Extreme heat waves and increasing ice melting occurrences have become regular subjects of concern due to global warming. In recent months, though, the opposite results have been just as startling in the South Pole.
A Colder South Pole
All latitude bands, except for Antarctica, observed above average temperatures over the last three months.— Zack Labe (@ZLabe) September 21, 2021
[Plot shows average June to August 2021 zonal-mean surface air temperature anomalies, where latitude = x-axis (not scaled by distance). Data from @NASAGISS (GISTEMPv4)] pic.twitter.com/OjHA4YiSe5
The South Pole hasn't been as immediately exposed to the impacts of a warming climate as its flashier cousin, the North Pole, which has become famed for its fabled holiday residents. So while climatologists are concerned about increasing temperatures and melting ice shelves, the South Pole has been largely spared from the consequences observed at the North Pole, which has experienced significant glacier melting and has even been enveloped in wildfire smoke this summer.
However, temperatures in the huge tundra of Antarctic ice at the South Pole fell to levels never seen before this winter.
From April through September, the continent's winter months, average temperatures at the Amundsen-Scott South Pole Station, located on the continent's highest plateau, dropped to 78 degrees below zero Fahrenheit (61 degrees below zero Celsius).
How Cold can the South Pole Get?
That wasn't even the coldest of the temperatures in that range. So that was the standard chill.
According to statistics collected by the British Antarctic Survey, the severe temperatures of the 2021 winter were the lowest in more than 60 years. Since 1957, the study team, part of the Natural Environment Research Council, has been collecting temperature data in the South Pole and has never seen a winter this cold.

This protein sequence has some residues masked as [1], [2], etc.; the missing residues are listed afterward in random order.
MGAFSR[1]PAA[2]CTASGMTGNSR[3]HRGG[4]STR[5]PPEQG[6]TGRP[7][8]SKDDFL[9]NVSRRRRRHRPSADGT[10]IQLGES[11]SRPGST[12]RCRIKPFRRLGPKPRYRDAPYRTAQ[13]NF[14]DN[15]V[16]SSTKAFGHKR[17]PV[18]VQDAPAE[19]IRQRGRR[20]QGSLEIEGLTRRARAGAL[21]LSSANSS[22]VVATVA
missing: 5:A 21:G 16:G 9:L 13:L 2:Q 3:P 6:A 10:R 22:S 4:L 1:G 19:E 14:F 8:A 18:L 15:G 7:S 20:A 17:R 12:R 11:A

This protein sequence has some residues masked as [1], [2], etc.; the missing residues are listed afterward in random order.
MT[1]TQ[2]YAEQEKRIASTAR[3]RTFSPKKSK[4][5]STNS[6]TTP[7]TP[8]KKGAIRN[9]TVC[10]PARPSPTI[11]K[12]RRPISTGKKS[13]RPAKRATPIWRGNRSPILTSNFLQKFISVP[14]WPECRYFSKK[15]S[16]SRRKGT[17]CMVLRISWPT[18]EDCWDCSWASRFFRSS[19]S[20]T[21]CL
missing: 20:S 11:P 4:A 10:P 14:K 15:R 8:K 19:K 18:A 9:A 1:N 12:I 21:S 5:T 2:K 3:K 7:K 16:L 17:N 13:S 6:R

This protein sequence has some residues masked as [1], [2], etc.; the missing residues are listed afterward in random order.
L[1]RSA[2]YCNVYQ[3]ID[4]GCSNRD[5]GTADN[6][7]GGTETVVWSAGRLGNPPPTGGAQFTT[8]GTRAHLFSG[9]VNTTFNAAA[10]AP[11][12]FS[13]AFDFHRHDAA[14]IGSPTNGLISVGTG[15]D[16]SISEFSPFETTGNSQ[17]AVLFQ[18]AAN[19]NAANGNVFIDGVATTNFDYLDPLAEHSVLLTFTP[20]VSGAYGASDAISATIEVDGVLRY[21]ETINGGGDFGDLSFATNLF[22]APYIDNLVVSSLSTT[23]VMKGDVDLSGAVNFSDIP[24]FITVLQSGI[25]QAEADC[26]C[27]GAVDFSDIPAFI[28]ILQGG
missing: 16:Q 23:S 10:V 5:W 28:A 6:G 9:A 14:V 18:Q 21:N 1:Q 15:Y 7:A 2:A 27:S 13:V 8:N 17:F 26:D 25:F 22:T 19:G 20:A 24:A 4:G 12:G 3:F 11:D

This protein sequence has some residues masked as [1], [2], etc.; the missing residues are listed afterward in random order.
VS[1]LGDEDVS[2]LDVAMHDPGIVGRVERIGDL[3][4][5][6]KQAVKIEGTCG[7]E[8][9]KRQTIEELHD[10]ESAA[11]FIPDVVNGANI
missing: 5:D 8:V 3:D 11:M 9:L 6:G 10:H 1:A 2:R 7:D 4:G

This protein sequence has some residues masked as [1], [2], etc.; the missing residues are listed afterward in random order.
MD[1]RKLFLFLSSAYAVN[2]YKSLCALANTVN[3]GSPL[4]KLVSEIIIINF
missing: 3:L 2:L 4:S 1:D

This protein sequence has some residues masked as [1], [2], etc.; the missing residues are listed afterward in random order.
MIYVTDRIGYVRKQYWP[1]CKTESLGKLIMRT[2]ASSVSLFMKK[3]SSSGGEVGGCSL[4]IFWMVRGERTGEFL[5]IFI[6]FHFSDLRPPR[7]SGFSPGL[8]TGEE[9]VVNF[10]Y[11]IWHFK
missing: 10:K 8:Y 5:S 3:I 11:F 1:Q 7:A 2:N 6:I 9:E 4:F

On Sept. 30, the lowest minimum temperature recorded at Russia's Vostok Station was an astounding 110.9 degrees below zero Fahrenheit (79.4 degrees below zero Celsius). The temperature reading was 122 degrees below zero degrees Fahrenheit at the time.
The Washington Post reported that the terrible season was caused by a continuous polar vortex that encircled Antarctica for the entire winter.
AccuWeather Senior Meteorologist Jason Nicholls said that the strong polar vortex might be linked to the weak La Nia conditions that reappeared later in the Southern Hemisphere's winter.
According to Nicholls, the vortex was strongest in July and August. Even though it weakened slightly in September, it remained relatively robust overall.
"The polar stratospheric winds have been stronger than typical, which has resulted in the jet stream moving toward the pole," NOAA atmospheric scientist Amy Butler told The Washington Post. "The cold air is trapped over most of Antarctica as a result of this."
Reading Between the Lines
As scientist Zack Labe pointed out on Twitter, the contrast between the rest of the world's rising temperatures and Antarctica's new depths of severe cold is startling.
However, experts warn that people should proceed with care when interpreting Antarctica's winter temperatures. The analysis of global climatic patterns should not be based on a single season of severe temperatures, whether hot or cold.
Professor Eric Steig of the University of Washington's Department of Atmospheric Sciences told The Washington Post, "One cold winter is intriguing, but it doesn't affect the long-term trend, which is warming."
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